You could say that it was driven by anxiety. I´d say that there is a strong curiosity to see what is behind the next corner. The truth is probably somewhere in the middle.
I had reached the bottom. All I wanted to do to was to pull the blanket over my head and never be accountable for anything again. I´d started to realize. I was really not feeling well. It was almost as I was shocked by the insight after given myself a few weeks of reflection. My God, I feel so bad! It came over me like a tsunami. When did I really stop and pay attention to how I was feeling last? Obviously, far too long ago.
How could I, who have more than most people can dream of, feel so bad? The shame was huge.
What a luxury problem, echoed in my head. You spoiled little brat. The inner voice had not become any friendlier. To accept that I, as a sober adult, had pushed myself so hard that I could not function normally is, to say the least, easier said than done.
My friends said exactly the same things that were already spinning in my head:
- I told you that you have to slow down!
- Do you have to work so much?
- Can't you just do three things at the time instead of ten?
- You can't take everything personally, it's just a job!
- Don't be so emotional!
It wasn't the amount of work. It wasn't too much commitment. It wasn't just a bad relationship.
It was the lack of courage to live my life. No matter what anyone would think. Including myself.
Believe me I know how painful it is to break up relationships, jobs, move, change in order to live the life I am meant to live. Where I can be me, and that´s okay.
But I promise you. It is even more painful to explain to some you love how terribly bad you feel and then see the horror, sadness and feeling of inadequcy in their eyes. Not to mention the self-contempt and shame that follows. You have not just hurt yourself. You have caused someone you love severe pain.
I knew that it was my responsibility that things were as they were and that it was my responsibilty to change the situation.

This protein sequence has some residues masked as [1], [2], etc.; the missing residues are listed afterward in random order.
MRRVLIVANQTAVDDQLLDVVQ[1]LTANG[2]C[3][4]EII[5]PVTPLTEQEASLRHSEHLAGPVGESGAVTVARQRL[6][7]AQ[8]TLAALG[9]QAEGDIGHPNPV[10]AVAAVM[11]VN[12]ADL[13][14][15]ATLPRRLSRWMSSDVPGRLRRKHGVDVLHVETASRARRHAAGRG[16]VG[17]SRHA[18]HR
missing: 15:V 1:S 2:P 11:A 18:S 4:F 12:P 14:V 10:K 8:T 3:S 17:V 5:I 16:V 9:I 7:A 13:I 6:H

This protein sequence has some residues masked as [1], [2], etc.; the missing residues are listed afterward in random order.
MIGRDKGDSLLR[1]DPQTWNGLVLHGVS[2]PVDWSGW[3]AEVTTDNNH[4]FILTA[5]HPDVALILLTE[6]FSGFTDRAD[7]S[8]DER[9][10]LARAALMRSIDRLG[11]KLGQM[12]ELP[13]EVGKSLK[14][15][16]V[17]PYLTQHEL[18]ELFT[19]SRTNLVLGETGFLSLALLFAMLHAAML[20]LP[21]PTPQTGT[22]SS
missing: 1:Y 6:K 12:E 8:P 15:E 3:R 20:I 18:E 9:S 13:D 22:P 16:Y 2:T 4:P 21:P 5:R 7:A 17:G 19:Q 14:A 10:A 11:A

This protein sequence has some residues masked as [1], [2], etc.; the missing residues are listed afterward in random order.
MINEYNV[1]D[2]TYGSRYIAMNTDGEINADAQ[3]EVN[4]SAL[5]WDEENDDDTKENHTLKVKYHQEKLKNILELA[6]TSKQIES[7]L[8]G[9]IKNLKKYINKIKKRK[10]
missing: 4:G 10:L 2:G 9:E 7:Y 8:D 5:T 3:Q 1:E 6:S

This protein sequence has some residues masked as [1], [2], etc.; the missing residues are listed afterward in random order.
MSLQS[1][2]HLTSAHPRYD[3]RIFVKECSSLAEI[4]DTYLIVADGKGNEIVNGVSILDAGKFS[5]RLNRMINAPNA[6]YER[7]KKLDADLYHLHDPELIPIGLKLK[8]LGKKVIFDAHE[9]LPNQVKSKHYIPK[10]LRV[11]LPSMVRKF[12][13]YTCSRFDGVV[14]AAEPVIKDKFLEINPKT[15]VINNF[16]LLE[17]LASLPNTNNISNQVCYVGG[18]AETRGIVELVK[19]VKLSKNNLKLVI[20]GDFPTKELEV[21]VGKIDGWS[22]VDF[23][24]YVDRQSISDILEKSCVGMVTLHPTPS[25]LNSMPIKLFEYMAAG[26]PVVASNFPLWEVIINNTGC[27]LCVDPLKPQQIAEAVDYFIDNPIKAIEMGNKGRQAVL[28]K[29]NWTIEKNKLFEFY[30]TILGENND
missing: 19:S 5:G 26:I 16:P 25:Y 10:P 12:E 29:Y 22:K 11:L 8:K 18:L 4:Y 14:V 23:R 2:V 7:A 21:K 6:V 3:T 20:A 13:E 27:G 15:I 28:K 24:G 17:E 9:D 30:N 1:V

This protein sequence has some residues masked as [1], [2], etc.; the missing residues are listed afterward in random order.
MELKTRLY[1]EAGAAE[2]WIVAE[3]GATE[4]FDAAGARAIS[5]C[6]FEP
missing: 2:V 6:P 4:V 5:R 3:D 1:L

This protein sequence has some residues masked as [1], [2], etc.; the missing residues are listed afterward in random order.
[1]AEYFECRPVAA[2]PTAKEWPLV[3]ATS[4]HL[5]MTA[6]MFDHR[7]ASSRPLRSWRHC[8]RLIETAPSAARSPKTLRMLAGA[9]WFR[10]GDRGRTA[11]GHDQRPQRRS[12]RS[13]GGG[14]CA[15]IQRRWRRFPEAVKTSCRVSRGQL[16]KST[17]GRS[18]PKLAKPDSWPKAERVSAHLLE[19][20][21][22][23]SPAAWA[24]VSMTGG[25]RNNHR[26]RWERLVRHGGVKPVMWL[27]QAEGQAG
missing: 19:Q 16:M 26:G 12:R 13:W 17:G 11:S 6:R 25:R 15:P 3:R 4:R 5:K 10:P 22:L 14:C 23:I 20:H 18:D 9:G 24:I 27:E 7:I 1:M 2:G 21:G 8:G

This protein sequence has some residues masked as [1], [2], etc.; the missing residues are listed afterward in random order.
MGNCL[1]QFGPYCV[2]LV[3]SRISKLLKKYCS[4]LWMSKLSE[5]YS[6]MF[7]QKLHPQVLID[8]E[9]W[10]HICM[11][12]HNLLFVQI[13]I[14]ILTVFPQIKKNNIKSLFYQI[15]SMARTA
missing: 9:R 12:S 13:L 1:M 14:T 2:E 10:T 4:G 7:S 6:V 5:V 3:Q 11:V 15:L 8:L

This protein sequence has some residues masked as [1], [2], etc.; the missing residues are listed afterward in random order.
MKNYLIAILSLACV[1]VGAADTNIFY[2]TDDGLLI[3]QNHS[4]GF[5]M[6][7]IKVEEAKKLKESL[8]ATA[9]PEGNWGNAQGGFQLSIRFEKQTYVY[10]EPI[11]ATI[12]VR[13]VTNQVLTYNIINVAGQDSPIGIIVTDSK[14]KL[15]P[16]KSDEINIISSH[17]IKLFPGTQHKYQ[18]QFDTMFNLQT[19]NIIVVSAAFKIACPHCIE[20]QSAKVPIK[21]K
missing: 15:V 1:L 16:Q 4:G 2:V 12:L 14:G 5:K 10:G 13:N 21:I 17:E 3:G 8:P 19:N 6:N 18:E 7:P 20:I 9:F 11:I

It both hurts and requires an incredible amount of strength. Strenght that you for some time have used for so much else. The cloth has long since been squeezed dry and it feels like a joke to think you could squeeze another drop out of it.
The hill is steep, the light in the tunnel is sometimes non-existent.
But shame on the one who gives up.I have always despised laziness and a laid back approach. But deep down I have always admired, not to say been jealous, of those who are content. It seems so ... peaceful.
I don't have that gene. Although today with different perspectives I can stop and just enjoy the moment, what I have accomplished and how incredibly grateful I am for all my life has given me.
That gene drove me into the wall - and, ironically, it took me away. Life cannot be over now, before it has barely begun. I knew I had so much left to experience and thanks to my stubbornness, curiosity and with an incredible amount of support and love from my surroundings, things slowly progressed.
In a way, being burnt out was the best thing that could happen to me. At the same time I don´t wish it for anyone.
Dare to ask yourself what you really want out of your life and how you want to live your life.
Then fill your life with people and activities that give you energy. It´s just that simple and just that difficult.
Every day I have to relate to work as an anorexic to food. My way of solving it is to be zealous of the energies and by reminding myself that I should work for a living - not the other way around.
Be kind to your loved ones by being kind to yourself and choosing yourself - in all situations. It's so worth it in the long run.
/Wilma, co-founder IRETURN